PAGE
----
Solutions: How to hang on to a good SENDCO

The best way to incentivise SENDCOs to stay in this demanding job is to ensure everyone values what they do and what they stand for

The best way to incentivise SENDCOs to stay in this demanding job is to ensure everyone values what they do and what they stand for

30 Apr 2024, 5:00

School A and School B are similar mainstream schools, desperate to hang on to their SENDCO.

They both give their SENDCO adequate time to do the role, pay them a respectable TLR and provide them with a number of TAs for support. They both make them part of the school’s SLT and even offer some flexible working opportunities for their wellbeing.

School A’s SENDCO stays in post, thriving in the role and driving outcomes for pupils with SEND.

School B’s SENDCO leaves, setting the school’s provision back and setting off a lengthy recruitment process.

The difference? A recent experience sheds light on the answer.

Understanding SENDCO retention

In a recent CPD day for MAT SEND leaders organised by Whole Education, 40 such colleagues were asked: Which are the most important factors that support SENDCO retention?

The respondents chose from the following options, also adding some of their own: Salary, time, seniority, relationship with the LA, workload, professional growth and development opportunities, number of TAs, quality of line management support, school culture around inclusion and flexible working

Everyone in the room had been a SENDCO and either still was or was working closely with SENDCOs in their day-to-day practice. The MATs they work in cover around 600 schools, including some of the largest.

Each colleague had 5 votes which they could use flexibly, for example by putting multiple votes against one factor if they felt strongly about it.

One factor attracted almost three times as many votes as any other: The school culture around inclusion, including from the head.

It’s a small dataset, but it suggests an interesting hypothesis with consequences that go far beyond the reach of a SENDCO.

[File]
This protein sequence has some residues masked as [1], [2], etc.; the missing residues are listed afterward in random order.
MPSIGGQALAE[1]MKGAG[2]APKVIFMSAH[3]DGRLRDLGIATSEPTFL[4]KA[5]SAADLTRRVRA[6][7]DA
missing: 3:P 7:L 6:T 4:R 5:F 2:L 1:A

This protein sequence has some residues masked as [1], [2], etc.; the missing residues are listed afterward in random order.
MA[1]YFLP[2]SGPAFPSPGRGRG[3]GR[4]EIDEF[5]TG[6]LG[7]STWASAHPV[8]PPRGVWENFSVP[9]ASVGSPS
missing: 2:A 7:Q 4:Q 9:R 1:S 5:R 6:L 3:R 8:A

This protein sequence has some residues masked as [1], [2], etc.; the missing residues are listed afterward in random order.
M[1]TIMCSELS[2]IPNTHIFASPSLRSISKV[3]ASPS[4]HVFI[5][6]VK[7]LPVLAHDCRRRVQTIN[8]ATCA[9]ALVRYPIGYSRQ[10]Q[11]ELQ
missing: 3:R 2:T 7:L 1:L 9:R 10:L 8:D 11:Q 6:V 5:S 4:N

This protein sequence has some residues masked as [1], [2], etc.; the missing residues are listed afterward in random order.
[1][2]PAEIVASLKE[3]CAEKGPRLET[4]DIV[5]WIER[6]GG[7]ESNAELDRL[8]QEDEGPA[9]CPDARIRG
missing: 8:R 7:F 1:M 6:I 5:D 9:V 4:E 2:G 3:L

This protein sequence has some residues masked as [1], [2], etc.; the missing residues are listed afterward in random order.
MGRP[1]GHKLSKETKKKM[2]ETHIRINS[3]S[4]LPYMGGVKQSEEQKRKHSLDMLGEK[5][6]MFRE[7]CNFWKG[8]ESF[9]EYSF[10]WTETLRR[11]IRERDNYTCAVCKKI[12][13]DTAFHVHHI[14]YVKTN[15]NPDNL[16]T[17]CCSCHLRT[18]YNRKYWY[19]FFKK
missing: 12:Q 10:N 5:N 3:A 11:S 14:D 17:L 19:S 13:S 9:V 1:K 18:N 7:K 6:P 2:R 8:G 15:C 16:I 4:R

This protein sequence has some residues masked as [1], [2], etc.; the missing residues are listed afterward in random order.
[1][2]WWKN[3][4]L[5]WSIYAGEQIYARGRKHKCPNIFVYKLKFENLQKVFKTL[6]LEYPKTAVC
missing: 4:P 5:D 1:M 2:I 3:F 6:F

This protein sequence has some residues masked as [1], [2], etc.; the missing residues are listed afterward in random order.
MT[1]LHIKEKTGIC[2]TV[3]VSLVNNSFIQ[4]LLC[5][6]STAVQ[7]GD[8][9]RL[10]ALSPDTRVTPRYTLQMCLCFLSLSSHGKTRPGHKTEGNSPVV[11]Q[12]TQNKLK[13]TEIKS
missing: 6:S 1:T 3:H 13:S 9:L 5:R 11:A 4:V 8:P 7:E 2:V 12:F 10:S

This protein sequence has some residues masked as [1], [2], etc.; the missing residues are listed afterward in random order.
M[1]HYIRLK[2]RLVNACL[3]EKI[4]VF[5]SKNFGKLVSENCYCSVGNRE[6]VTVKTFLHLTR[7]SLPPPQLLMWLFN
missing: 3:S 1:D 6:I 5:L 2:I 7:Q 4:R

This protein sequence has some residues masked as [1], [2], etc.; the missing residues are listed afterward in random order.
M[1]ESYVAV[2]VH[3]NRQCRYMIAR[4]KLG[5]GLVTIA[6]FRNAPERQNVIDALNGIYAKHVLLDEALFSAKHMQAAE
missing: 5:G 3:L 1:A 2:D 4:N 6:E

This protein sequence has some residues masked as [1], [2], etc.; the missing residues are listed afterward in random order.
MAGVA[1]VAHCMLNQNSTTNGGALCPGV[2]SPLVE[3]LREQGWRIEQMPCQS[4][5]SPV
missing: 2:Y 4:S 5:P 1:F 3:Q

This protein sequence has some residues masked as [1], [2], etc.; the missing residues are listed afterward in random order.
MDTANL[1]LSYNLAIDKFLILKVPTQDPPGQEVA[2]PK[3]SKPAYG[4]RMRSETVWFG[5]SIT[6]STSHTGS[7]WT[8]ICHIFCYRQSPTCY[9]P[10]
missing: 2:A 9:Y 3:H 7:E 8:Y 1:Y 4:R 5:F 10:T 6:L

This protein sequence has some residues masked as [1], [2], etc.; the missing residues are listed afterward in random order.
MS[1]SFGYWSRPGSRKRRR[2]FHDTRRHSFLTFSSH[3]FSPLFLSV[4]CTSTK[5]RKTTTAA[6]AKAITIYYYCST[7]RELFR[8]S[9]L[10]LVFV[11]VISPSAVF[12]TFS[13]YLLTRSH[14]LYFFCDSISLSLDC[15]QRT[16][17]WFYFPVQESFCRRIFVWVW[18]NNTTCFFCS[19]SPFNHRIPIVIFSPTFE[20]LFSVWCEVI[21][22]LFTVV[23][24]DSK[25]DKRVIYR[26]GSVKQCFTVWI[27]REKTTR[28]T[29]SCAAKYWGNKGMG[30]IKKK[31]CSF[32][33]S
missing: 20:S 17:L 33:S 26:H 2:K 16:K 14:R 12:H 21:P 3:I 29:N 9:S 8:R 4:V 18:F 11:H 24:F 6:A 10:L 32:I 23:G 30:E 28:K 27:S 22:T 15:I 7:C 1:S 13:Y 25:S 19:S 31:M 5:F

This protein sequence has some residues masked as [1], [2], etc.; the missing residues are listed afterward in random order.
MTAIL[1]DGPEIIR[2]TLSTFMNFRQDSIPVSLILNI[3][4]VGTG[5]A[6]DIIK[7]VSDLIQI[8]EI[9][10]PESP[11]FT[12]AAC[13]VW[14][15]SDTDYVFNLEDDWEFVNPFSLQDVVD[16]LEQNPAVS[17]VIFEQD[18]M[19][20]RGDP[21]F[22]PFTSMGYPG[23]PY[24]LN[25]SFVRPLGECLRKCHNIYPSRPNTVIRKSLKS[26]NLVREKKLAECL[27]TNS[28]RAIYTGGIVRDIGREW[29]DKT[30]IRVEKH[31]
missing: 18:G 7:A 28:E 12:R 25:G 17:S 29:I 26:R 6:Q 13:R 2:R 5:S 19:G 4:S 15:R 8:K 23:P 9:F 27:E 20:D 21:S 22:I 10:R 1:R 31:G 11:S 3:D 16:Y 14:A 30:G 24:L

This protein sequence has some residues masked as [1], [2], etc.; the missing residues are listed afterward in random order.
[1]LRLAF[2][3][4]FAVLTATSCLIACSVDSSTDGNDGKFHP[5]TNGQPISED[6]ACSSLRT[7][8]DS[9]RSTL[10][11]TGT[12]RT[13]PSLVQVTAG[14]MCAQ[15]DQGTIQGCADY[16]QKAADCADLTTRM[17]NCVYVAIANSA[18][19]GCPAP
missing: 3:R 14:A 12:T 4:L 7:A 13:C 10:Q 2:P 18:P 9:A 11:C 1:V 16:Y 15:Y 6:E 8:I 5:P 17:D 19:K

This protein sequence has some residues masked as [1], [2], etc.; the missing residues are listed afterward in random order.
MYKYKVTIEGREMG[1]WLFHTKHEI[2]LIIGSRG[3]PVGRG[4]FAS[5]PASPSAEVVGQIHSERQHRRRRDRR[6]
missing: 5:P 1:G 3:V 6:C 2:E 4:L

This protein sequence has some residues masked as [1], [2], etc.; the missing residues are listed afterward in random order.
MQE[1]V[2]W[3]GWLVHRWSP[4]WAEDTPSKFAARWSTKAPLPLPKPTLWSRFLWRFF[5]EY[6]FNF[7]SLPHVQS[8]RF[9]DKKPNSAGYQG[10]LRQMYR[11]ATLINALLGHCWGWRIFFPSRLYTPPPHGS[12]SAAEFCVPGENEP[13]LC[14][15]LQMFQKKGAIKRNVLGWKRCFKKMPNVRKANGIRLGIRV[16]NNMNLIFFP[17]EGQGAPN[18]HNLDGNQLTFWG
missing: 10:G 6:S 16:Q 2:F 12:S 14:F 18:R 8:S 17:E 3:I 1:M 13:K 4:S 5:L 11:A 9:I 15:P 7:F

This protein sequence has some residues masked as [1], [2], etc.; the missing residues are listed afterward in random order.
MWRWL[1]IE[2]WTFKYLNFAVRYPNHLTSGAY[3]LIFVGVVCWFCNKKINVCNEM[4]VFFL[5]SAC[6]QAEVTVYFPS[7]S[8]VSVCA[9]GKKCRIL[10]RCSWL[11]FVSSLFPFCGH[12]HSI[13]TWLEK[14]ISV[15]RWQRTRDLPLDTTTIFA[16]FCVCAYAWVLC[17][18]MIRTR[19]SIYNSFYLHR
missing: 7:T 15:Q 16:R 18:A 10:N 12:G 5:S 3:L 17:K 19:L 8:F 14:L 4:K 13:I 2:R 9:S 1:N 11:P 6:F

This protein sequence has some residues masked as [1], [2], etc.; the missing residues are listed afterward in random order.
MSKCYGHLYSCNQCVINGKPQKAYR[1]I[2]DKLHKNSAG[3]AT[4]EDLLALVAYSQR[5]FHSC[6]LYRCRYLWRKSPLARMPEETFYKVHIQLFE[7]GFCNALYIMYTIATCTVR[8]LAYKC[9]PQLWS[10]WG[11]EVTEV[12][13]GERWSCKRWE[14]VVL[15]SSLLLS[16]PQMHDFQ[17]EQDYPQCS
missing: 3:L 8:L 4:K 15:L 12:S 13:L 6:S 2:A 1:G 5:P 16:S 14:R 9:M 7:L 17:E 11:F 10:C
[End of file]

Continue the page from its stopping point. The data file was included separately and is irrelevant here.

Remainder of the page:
A whole-school culture of inclusion

It’s about what happens across the school. A headteacher can give a SENDCO time and pay them well. But if they don’t feel listened to they are much more likely to leave. Your SENDCO can join SLT, but if they don’t feel they can effect change you won’t hang on to them. And no matter how many TAs support them, if wider staff mindsets aren’t inclusive it’s a poor investment.

Schools that work well for pupils with SEND are about much more than the experience, expertise or effectiveness of the SENDCO. Inclusive schools live and breathe a culture in which everyone (particularly every leader, but everyone) considers the needs of pupils with SEND with each decision  they make.

When a school leader reflects on the effectiveness of the school behaviour policy, when a teacher considers how they will teach an upcoming lesson or when a teaching assistant plans well for an intervention, they think about those pupils. When the designated safeguarding lead reviews cases, when the midday supervisors serve lunches or when the history lead prepares curriculum materials, they think about those pupils.

And as with so much school practice, that is most effective when it’s driven by the headteacher.

Holding on to a good SENDCO

Three years ago, nasen’s national survey found that 12 per cent of SENDCOs leave their role each year and only 40 per cent plan to be working as a SENDCO in five years’ time. Meanwhile, SEND registers increase in size year-on-year and more pupils with more complex needs are attending mainstream schools. A shortage of SENDCOs is something education can ill-afford.

It’s true that some will leave the SENDCO role for promotion – to SLT, headship, a MAT or local authority SEND leader or adviser role. But it’s also clear that many are finding the SENDCO role at best challenging, or at worst unmanageable.

The hundreds of SENDCO vacancies published on teaching websites attest to the fact that we still have much to do to ensure the SENDCO role is desirable in the first place, let alone one someone might want to stay in.

Perhaps that’s because it’s not valued highly enough and perhaps it’s just innately too hard. But pay isn’t the only way to signify value, and if everyone around a SENDCO embraced what their job represents, then perhaps we’ll find we had the solution all along.

More from this theme


Academy trusts: From growing pains to gains

As more leaders consider growth, what do we know about how to do this well?

Jack Dyson

Can the new teaching apprenticeship solve recruitment woes?

New route for those without an existing degree will be introduced next year

Freddie Whittaker

How schools with the poorest intakes boosted progress

Heads explain how they improved behaviour, changed leadership and reached outside of the school gates to boost results

Samantha Booth

School funding: Can a ‘magic formula’ cut spend but not standards?

Integrated curriculum financial planning has been around for years, but the government has increasingly seized on its benefits

John Dickens

The knock on the door: A simple solution to poor attendance?

We visited a school where staff did 4,000 home visits in one year to support pupils

Samantha Booth

Can childcare fill primary schools’ empty classrooms?

On-site childcare delivers many benefits for schools, but 'practical issues' face leaders considering renting out vacated spaces

John Dickens

Your thoughts

Leave a Reply

Your email address will not be published. Required fields are marked *